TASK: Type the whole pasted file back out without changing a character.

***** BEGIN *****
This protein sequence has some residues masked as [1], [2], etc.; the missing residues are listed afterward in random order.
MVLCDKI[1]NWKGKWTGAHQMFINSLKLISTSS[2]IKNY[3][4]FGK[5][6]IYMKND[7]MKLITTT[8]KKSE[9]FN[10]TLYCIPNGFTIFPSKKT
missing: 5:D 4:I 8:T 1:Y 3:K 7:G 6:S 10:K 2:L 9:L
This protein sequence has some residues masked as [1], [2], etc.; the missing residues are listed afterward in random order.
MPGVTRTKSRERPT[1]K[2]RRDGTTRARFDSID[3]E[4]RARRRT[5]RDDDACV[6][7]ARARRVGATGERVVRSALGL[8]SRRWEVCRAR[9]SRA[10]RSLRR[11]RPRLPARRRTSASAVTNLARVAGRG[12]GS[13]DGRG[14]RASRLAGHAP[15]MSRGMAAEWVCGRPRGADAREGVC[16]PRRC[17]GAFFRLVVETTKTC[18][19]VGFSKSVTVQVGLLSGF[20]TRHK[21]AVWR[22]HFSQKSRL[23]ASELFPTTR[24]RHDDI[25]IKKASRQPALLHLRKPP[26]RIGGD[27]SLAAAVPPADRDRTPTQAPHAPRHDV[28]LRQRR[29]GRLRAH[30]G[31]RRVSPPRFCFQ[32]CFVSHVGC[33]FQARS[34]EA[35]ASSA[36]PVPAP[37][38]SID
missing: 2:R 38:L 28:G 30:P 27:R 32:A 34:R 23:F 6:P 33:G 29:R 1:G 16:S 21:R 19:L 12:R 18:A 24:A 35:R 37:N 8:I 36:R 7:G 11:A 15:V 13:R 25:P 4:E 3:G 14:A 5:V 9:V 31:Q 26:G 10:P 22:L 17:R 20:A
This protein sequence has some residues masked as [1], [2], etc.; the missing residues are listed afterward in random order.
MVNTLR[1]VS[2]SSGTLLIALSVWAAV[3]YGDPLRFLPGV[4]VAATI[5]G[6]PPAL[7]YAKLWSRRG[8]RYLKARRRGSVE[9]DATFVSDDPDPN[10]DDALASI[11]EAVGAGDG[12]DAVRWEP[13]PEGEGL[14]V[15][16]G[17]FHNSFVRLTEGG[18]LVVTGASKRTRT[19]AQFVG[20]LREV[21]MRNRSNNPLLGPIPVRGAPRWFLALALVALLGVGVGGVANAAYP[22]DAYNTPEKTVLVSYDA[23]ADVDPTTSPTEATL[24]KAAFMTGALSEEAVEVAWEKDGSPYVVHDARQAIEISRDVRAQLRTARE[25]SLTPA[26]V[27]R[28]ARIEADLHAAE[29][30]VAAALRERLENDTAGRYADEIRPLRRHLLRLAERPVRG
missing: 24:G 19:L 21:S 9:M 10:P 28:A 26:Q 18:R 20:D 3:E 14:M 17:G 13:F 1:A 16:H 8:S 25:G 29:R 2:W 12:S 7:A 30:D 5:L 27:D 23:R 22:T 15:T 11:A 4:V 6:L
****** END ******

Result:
This protein sequence has some residues masked as [1], [2], etc.; the missing residues are listed afterward in random order.
MVLCDKI[1]NWKGKWTGAHQMFINSLKLISTSS[2]IKNY[3][4]FGK[5][6]IYMKND[7]MKLITTT[8]KKSE[9]FN[10]TLYCIPNGFTIFPSKKT
missing: 5:D 4:I 8:T 1:Y 3:K 7:G 6:S 10:K 2:L 9:L
This protein sequence has some residues masked as [1], [2], etc.; the missing residues are listed afterward in random order.
MPGVTRTKSRERPT[1]K[2]RRDGTTRARFDSID[3]E[4]RARRRT[5]RDDDACV[6][7]ARARRVGATGERVVRSALGL[8]SRRWEVCRAR[9]SRA[10]RSLRR[11]RPRLPARRRTSASAVTNLARVAGRG[12]GS[13]DGRG[14]RASRLAGHAP[15]MSRGMAAEWVCGRPRGADAREGVC[16]PRRC[17]GAFFRLVVETTKTC[18][19]VGFSKSVTVQVGLLSGF[20]TRHK[21]AVWR[22]HFSQKSRL[23]ASELFPTTR[24]RHDDI[25]IKKASRQPALLHLRKPP[26]RIGGD[27]SLAAAVPPADRDRTPTQAPHAPRHDV[28]LRQRR[29]GRLRAH[30]G[31]RRVSPPRFCFQ[32]CFVSHVGC[33]FQARS[34]EA[35]ASSA[36]PVPAP[37][38]SID
missing: 2:R 38:L 28:G 30:P 27:R 32:A 34:R 23:F 6:P 33:G 29:R 1:G 16:S 21:R 19:L 12:R 18:A 24:A 35:R 37:N 8:I 36:R 7:G 11:A 15:V 13:R 25:P 4:E 3:G 14:A 5:V 9:V 31:Q 26:G 10:P 22:L 17:R 20:A
This protein sequence has some residues masked as [1], [2], etc.; the missing residues are listed afterward in random order.
MVNTLR[1]VS[2]SSGTLLIALSVWAAV[3]YGDPLRFLPGV[4]VAATI[5]G[6]PPAL[7]YAKLWSRRG[8]RYLKARRRGSVE[9]DATFVSDDPDPN[10]DDALASI[11]EAVGAGDG[12]DAVRWEP[13]PEGEGL[14]V[15][16]G[17]FHNSFVRLTEGG[18]LVVTGASKRTRT[19]AQFVG[20]LREV[21]MRNRSNNPLLGPIPVRGAPRWFLALALVALLGVGVGGVANAAYP[22]DAYNTPEKTVLVSYDA[23]ADVDPTTSPTEATL[24]KAAFMTGALSEEAVEVAWEKDGSPYVVHDARQAIEISRDVRAQLRTARE[25]SLTPA[26]V[27]R[28]ARIEADLHAAE[29][30]VAAALRERLENDTAGRYADEIRPLRRHLLRLAERPVRG
missing: 24:G 19:L 21:S 9:M 10:P 28:A 26:Q 18:R 20:D 3:E 14:M 17:G 13:F 1:A 16:H 8:S 25:G 29:R 2:W 12:S 7:A 30:D 5:L 27:D 23:R 22:T 15:T 11:A 4:V 6:L